Thursday, April 24, 2014

Why Vince Cable is Wrong About the Impact of Excessive Pay

Vince Cable warns firms on the dangers of “excessive executive pay”  by highlighting the dangers to their firms of a “loss of public trust” but it seems they and, more importantly, we don’t actually care enough for that threat to hold water. Until we do nothing will change, but what if anything will spark that revolution?

I like Vince Cable. I find myself more in agreement with him than disagreement but his recent pronouncement about the dangers presented by “lost public trust” through excessive pay settlements at large corporates - notably Banks - will fall on deaf ears. The truth of that is entirely apparent. If Banks, for example,  really did believe a loss of trust was in any way a threat to them they would have acted long ago to actually enact meaningful change to address it. Trust was destroyed in Banks and financial institutions a number of years ago when their giant ponzi scheme and unfettered hubris caused the meltdown in a financial farce that we have all suffered the consequences of. I see no evidence that trust has recovered in any shape or form since.

But we didn't act back then. The opportunity to truly make a change was then and despite the activities of the Occupy movement, some street protest and and much vitriolic comment our actual appetite to suffer the inconvenience of bank failure, loss of savings, and a more radical form of unrest coupled with a monumental lack of vision, courage and leadership from the left meant that the chance to bring about radical change was missed. The threat of a loss of trust to banks passed. There is, and never has been, such a thing as “too big to fail”, its just a matter of your stomach for the consequences and challenges of surviving that failure. Of course politicians have little appetite for it and, so it seems, neither do we anymore.

Since then we have seen a prolonged attritional period in which the more lowly bank staff, along with many others, have lost their jobs in order to reinstate the system that produced the problem in the first place. This year bonuses on Wall Street are reaching pre crash proportions, Barclays are awarding themselves huge bonuses despite a massively under par performance despite being called (accurately) “Greedy Bastards” by one investor at their last AGM and the tokenistic vote by Standard Life to not support the bonus award this year. The parting on the left has indeed become a parting on the right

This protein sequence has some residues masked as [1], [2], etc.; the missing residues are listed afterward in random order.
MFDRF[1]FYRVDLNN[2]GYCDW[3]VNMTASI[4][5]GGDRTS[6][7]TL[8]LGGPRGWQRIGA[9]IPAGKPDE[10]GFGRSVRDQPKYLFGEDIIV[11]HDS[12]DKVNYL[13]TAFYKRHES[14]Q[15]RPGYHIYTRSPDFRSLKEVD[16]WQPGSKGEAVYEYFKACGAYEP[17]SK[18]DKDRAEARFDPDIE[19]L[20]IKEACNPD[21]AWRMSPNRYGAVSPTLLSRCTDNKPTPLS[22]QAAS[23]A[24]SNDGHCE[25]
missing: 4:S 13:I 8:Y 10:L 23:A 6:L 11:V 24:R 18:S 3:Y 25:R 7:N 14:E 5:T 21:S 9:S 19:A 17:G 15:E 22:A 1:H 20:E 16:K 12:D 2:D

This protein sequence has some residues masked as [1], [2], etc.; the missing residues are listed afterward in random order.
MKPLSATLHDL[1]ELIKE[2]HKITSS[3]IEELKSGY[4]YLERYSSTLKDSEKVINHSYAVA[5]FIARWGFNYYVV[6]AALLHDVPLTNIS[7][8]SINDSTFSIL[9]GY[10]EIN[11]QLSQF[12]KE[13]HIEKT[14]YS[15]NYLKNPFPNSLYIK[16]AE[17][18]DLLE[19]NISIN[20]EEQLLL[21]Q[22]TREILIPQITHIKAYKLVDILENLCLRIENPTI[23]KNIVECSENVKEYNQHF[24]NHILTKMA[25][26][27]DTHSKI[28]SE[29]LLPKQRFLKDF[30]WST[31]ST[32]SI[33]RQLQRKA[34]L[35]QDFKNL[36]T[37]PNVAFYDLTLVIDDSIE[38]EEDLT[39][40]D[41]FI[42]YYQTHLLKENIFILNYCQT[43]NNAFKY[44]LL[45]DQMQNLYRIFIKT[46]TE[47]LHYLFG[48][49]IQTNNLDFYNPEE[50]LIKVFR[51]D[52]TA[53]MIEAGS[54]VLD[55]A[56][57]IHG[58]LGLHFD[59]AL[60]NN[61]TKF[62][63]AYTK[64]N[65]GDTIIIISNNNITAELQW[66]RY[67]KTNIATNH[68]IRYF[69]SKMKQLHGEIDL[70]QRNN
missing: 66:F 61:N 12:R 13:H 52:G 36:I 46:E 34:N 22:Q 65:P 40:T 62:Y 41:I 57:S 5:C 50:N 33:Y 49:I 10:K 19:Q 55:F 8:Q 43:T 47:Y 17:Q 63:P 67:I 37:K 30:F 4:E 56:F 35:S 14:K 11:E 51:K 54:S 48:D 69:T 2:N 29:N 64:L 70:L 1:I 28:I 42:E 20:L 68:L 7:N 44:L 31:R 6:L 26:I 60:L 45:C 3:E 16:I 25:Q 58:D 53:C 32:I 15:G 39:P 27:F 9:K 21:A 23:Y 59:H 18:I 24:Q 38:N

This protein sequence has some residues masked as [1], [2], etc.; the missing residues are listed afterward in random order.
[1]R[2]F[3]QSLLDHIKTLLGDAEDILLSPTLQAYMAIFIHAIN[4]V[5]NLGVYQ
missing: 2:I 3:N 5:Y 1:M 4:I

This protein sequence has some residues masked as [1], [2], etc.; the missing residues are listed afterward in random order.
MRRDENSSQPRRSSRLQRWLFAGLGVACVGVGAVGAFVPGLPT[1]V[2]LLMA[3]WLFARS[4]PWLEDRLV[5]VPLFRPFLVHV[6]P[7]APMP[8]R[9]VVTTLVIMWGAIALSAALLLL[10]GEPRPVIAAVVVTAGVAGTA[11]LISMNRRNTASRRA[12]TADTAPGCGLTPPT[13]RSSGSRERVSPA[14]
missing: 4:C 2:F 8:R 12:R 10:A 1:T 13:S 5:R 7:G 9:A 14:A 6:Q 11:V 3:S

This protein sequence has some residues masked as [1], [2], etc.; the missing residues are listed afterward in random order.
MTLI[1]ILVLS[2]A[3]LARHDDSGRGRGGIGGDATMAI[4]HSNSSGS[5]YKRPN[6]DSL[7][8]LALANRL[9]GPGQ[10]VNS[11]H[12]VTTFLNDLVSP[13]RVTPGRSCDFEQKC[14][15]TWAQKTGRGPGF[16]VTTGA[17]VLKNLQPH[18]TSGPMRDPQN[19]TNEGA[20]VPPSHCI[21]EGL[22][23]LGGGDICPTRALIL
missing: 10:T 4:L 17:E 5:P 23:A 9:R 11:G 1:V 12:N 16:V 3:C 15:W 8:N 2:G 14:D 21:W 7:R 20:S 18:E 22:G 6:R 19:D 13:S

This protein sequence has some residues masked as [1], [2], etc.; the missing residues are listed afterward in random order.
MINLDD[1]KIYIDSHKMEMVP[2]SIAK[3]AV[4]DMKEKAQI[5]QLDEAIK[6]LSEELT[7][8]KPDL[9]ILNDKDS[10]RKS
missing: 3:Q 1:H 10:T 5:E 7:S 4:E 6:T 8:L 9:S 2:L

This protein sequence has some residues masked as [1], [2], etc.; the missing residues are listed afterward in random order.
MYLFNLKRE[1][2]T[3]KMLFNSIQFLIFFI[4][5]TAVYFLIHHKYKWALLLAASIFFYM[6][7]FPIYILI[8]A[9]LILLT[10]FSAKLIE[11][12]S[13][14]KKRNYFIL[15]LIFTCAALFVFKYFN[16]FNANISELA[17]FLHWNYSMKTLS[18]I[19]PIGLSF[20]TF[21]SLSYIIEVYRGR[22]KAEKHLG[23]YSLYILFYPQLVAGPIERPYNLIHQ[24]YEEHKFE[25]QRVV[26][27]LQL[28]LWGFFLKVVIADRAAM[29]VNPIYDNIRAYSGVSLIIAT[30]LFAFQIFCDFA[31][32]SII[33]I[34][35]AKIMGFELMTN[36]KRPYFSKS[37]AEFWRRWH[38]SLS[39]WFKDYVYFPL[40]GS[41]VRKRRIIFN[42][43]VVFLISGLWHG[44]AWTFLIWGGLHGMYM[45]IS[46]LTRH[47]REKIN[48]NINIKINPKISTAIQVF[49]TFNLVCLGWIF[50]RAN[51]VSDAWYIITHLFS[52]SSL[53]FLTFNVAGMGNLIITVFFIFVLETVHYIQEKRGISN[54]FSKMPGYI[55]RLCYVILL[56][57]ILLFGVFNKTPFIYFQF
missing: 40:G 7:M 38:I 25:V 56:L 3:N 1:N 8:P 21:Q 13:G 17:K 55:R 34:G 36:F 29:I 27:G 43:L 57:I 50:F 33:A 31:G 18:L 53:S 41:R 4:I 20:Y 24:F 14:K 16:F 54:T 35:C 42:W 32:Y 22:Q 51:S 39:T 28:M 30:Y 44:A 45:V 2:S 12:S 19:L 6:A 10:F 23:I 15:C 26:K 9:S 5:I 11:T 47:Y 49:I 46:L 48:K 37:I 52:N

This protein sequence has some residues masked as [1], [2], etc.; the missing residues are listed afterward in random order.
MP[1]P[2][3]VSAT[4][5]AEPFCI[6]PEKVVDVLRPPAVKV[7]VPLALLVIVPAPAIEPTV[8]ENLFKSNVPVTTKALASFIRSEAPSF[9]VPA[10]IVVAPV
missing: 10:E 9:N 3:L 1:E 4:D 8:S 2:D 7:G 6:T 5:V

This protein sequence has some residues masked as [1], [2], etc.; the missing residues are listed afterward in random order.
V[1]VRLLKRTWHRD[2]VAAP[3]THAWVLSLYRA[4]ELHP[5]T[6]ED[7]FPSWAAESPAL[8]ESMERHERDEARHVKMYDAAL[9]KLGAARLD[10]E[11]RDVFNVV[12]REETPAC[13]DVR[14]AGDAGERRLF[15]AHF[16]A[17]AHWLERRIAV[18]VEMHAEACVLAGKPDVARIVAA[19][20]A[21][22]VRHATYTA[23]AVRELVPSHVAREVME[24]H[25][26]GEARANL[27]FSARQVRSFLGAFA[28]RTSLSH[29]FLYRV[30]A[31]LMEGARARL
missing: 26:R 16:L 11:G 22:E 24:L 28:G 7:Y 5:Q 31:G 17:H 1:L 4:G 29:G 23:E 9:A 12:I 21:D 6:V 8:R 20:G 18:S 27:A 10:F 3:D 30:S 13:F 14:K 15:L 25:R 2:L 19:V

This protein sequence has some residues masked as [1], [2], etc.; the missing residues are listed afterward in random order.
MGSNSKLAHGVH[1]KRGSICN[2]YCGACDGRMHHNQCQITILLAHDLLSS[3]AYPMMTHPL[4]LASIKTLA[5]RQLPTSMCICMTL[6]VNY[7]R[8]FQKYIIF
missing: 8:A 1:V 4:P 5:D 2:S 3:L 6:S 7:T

And why do we not act? Why do we not desert banks? Why do we continue to buy the products and services from firms with ghastly levels of inequality in their pay structures between the self serving and mutually self justifying stratospheric pay club of these serialy failing top executives hoping from one corporation to another, and the shop floor?

Well in part we are lazy and unwilling to be as courageous as Samson and push the pillars aside and brave the falling masonry.

Another reason is a our willingness to embrace debt. Debt makes us slaves which is why the institutions, banks - and particularly the Governments love us to take it on. Debt encumbered wages slaves are much more passive and far less troublesome. Marx described religion as the opium of the poor. Well debt is the cudgel.

I am also of the view that many of us are disengaged from the reality of this inequality, thinking that these excesses exist a long way from us whereas in fact they are in organisation that we encounter and transact with every day. To that end I believe in total wage transparency at every employer so that everyone knows how the money gets spread around. At a stroke it would enable us to identify and address gender inequalities in pay, but also it would expose the monstrous them and us distribution in even mid sized firms and make us clamour for a fairer share.

There is also in many cases a lack of alternatives - but that may be changing.

I think Vince knows that his threat of “loss of public confidence” rings hollow as the rumbles of potential other legislation to tackle the situation.  It may be more of a threat to him than the business he aims it at,  

No the answer lies with us to act and until we do nothing will change

Being of a certain age I am perhaps more wedded to the notion of revolution than a modern western generation. And having grown up under the shadow of nuclear conflagration I have always embraced the possibility and prepared for the process of starting again in the ashes of a post apocalyptic world.

But maybe I am un reconstructed and perhaps the brighter future is less born in fire and more in triangulation. The empowerment of social and collaborative publishing and sharing technologies provide us with mechanisms to by-pass institutions by constructing alternatives, and it brings the possibility of greater transparency. And so it is that we see new digital currencies emerge, crowdfunding democratising investment and releasing new capital, and wikis transforming how we create and share information and I am proud to play my small part in using these tools for change and helping these ideas to develop.

If we can perhaps couple this change with the growing interest in circular economics and collaborative consumption models we can perhaps look to a less debt ridden, consumption dependant  future where the corporate monolith and bank dependency is reduced. Here we may not have to desert them we simply never engage with them.Then perhaps a loss of public trust might truly have an impact and focus minds. But, till then, I think Vince is wrong.